Other locations got off a bit more lightly. In the Aransas National Wildlife Refuge, the winter home of the endangered Whooping Crane, the salt marshes, dunes, and adjacent uplands escaped serious erosion despite being flooded. The cranes, which should start returning in the coming weeks, forage in the marshland and retire to upland ponds to drink. According to Wade Harrell, Whooping Crane recovery coordinator for the U.S. Fish and Wildlife Service, those freshwater ponds have potentially been tainted with salt. But that can be dealt with before the cranes return, Harrell says: Some of the ponds have freshwater wells, which once repaired will allow groundwater to be pumped in to replace the brackish stormwater. More difficult are the debris fields—tangles of refrigerators, household goods, propane tanks, driftwood, and natural vegetation that stretch in 40- to 50-acre piles on the refuge. They're often in inaccessible areas, which makes them difficult to remove without damaging sensitive habitat more than the storm already has.
“These coastal ecosystems have evolved under these types of storms,” Harrell says. “This is not a new phenomenon for this habitat. It's resilient to that. Our biggest concern is the stuff that was never there historically, the man-made debris."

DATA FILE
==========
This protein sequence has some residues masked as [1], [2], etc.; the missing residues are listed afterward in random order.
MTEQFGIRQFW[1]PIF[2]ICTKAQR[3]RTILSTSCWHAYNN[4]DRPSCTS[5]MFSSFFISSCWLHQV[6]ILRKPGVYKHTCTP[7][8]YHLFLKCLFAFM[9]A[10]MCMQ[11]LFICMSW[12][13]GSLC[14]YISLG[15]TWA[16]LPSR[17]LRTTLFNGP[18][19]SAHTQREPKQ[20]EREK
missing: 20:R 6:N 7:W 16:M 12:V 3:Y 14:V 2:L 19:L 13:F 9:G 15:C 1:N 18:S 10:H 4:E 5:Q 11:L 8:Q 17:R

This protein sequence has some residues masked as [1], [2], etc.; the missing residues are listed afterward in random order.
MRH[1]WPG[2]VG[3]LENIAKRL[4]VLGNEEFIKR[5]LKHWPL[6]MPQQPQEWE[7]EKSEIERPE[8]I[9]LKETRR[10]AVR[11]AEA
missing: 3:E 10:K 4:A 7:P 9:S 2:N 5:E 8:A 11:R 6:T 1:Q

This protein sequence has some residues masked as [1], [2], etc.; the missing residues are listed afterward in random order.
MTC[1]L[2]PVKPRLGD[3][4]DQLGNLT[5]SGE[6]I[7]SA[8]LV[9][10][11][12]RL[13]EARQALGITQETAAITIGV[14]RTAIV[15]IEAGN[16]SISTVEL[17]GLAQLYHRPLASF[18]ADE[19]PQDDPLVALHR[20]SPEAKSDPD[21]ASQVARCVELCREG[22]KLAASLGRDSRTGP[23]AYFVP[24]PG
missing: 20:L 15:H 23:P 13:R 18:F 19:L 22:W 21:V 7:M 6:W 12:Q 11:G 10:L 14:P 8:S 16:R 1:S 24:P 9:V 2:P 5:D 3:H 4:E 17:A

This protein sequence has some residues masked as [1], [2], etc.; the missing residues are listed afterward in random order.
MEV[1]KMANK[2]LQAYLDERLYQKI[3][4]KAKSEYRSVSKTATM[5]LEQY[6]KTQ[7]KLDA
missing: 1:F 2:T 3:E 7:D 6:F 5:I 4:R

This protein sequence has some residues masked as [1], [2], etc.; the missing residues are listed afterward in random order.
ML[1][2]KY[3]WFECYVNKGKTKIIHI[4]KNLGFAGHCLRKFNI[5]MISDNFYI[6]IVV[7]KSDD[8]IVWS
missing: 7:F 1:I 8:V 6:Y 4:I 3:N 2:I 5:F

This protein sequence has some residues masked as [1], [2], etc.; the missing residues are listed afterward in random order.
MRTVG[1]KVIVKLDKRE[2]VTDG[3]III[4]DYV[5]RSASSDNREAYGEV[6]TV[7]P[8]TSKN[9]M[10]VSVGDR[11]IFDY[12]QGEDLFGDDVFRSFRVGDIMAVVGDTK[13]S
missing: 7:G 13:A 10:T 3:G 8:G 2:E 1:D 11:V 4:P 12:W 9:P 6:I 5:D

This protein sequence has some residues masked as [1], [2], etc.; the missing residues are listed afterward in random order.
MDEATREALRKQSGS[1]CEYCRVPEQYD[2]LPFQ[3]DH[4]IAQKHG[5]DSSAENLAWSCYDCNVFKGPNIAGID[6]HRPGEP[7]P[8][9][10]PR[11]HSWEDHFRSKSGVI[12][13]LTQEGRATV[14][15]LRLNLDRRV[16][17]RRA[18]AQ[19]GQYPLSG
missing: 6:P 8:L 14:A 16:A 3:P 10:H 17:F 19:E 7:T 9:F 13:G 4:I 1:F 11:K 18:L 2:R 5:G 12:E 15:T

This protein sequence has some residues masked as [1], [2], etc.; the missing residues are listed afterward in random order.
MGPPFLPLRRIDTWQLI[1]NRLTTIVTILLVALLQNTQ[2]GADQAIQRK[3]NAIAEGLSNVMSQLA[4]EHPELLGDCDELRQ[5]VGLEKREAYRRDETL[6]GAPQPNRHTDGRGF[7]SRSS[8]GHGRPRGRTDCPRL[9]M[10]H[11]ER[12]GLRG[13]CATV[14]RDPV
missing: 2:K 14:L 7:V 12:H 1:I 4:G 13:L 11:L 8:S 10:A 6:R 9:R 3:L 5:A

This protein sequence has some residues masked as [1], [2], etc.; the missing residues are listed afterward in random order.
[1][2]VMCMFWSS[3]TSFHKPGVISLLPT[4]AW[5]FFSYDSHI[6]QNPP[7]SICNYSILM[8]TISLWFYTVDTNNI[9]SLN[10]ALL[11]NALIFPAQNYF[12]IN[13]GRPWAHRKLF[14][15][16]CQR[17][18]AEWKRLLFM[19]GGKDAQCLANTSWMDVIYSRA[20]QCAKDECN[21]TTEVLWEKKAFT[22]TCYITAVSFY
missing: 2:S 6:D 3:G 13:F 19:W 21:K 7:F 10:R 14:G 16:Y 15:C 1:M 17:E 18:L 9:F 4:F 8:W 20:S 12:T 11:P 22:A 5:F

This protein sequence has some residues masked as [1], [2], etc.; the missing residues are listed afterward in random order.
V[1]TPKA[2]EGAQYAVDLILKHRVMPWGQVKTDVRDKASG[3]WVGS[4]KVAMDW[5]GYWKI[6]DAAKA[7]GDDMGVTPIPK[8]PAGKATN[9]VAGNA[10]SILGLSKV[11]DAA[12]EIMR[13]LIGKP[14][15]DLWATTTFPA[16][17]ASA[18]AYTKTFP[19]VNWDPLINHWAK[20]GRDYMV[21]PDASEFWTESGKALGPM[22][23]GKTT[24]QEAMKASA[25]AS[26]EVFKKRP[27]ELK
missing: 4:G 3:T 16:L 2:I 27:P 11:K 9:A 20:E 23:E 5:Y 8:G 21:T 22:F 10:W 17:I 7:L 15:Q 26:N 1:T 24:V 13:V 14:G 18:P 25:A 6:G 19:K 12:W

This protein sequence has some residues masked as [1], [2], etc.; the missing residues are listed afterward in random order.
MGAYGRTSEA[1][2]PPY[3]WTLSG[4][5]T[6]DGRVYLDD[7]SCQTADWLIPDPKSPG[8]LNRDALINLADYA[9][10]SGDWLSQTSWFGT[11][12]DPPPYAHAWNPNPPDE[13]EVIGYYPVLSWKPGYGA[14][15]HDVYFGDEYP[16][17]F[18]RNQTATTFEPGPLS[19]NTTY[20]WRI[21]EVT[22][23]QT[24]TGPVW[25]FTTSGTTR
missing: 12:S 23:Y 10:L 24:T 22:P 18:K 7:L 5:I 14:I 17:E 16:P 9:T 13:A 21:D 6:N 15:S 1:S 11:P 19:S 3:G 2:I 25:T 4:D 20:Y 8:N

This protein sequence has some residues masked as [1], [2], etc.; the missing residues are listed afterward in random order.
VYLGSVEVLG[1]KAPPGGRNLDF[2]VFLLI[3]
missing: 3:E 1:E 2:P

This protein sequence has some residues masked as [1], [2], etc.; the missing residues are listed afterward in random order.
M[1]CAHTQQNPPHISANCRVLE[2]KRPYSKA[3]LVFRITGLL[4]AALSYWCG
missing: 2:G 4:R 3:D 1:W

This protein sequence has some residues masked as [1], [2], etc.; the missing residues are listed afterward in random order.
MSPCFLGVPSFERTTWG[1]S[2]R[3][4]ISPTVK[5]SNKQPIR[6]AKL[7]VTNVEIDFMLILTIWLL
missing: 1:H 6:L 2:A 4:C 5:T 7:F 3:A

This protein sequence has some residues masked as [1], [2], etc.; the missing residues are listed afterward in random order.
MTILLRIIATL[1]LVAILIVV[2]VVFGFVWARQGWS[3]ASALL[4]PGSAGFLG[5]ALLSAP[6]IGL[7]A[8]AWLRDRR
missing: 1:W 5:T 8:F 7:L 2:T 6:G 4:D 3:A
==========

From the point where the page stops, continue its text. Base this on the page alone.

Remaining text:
It’s an ill wind that blows no good, however: In Aransas, Harrell says, the infusion of salt-water has temporarily helped beat back invasive cattails, and blue crabs and wolfberries—staples of the cranes’ diet—are already back in the marshes. Some infusions of freshwater into marshland are helpful to certain species of fish and shellfish, which surviving marsh birds can feed on. The deforestation in places like Rockport can also present a long-term gain to certain birds, Peña says, opening up potential new habitats—and in the short-term, the clouds of mosquitos breeding in piles of rotting trash are a buffet for migrating insectivores. “It really just depends on the guild of birds, and on the localized impacts,” she says. “But those are things we don’t quite know yet.”
All of this is scant comfort to Rossignol and the prairie chicken. Harvey is the latest in a series of blows that have pushed the species to the brink. Development on the coastal plain has hemmed the birds into shrinking territory. Since their arrival in the 1960s, invasive fire ant colonies decimated the populations of small insects relied upon by young prairie chickens. The weather has also been against them, Rossignol said: Prior to April 2016, they had 130 birds in the wild, split between the preserve and a private property in nearby Goliad. Then the "tax day floods" hit, wiping out a generation of eggs and dropping the wild population down to 42 birds. Harvey killed at least 32 of them. (Adding insult to injury, the fire ants survived.)
“We’ve now had two major climatic events here really affect the species,” Rossignol says. “It’s frustrating. If the next three or four years the weather is cooperative, we keep treating fire ants, and get reproduction in the wild, we might end up with a couple hundred birds . . . but if bad weather continues to hamper, it’s not gonna look good.”
Correction: A previous version of this story included the Brown Pelican as being listed as endangered under the Endangered Species Act. It was officially removed from the list in 2009. We regret the error.